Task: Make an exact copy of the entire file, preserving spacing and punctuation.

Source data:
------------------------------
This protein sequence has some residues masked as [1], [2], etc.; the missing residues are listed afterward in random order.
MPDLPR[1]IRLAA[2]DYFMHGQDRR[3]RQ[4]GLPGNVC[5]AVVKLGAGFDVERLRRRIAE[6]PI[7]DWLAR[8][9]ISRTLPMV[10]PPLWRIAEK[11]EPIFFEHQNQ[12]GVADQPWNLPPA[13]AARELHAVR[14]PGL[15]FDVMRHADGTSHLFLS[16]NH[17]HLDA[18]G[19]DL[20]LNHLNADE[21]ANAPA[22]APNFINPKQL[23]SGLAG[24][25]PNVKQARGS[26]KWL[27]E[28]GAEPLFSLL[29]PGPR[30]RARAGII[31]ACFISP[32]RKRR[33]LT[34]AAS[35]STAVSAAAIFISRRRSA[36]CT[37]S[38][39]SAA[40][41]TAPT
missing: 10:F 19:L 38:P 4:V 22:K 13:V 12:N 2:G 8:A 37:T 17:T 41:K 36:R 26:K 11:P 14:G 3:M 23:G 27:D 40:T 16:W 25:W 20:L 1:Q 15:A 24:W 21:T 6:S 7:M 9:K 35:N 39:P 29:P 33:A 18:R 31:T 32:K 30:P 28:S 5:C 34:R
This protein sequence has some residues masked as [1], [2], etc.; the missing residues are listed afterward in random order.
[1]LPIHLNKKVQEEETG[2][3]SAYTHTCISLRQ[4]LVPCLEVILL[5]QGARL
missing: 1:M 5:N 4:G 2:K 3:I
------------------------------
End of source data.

This protein sequence has some residues masked as [1], [2], etc.; the missing residues are listed afterward in random order.
MPDLPR[1]IRLAA[2]DYFMHGQDRR[3]RQ[4]GLPGNVC[5]AVVKLGAGFDVERLRRRIAE[6]PI[7]DWLAR[8][9]ISRTLPMV[10]PPLWRIAEK[11]EPIFFEHQNQ[12]GVADQPWNLPPA[13]AARELHAVR[14]PGL[15]FDVMRHADGTSHLFLS[16]NH[17]HLDA[18]G[19]DL[20]LNHLNADE[21]ANAPA[22]APNFINPKQL[23]SGLAG[24][25]PNVKQARGS[26]KWL[27]E[28]GAEPLFSLL[29]PGPR[30]RARAGII[31]ACFISP[32]RKRR[33]LT[34]AAS[35]STAVSAAAIFISRRRSA[36]CT[37]S[38][39]SAA[40][41]TAPT
missing: 10:F 19:L 38:P 4:V 22:K 13:V 12:N 2:G 8:A 37:T 17:T 41:K 36:R 26:K 11:P 14:G 3:M 23:G 27:D 40:T 16:W 25:W 20:L 1:Q 15:A 24:W 21:T 6:S 7:M 9:K 35:N 39:P 29:P 33:A 18:R 31:T 32:K 30:P 28:S 5:C 34:R
This protein sequence has some residues masked as [1], [2], etc.; the missing residues are listed afterward in random order.
[1]LPIHLNKKVQEEETG[2][3]SAYTHTCISLRQ[4]LVPCLEVILL[5]QGARL
missing: 1:M 5:N 4:G 2:K 3:I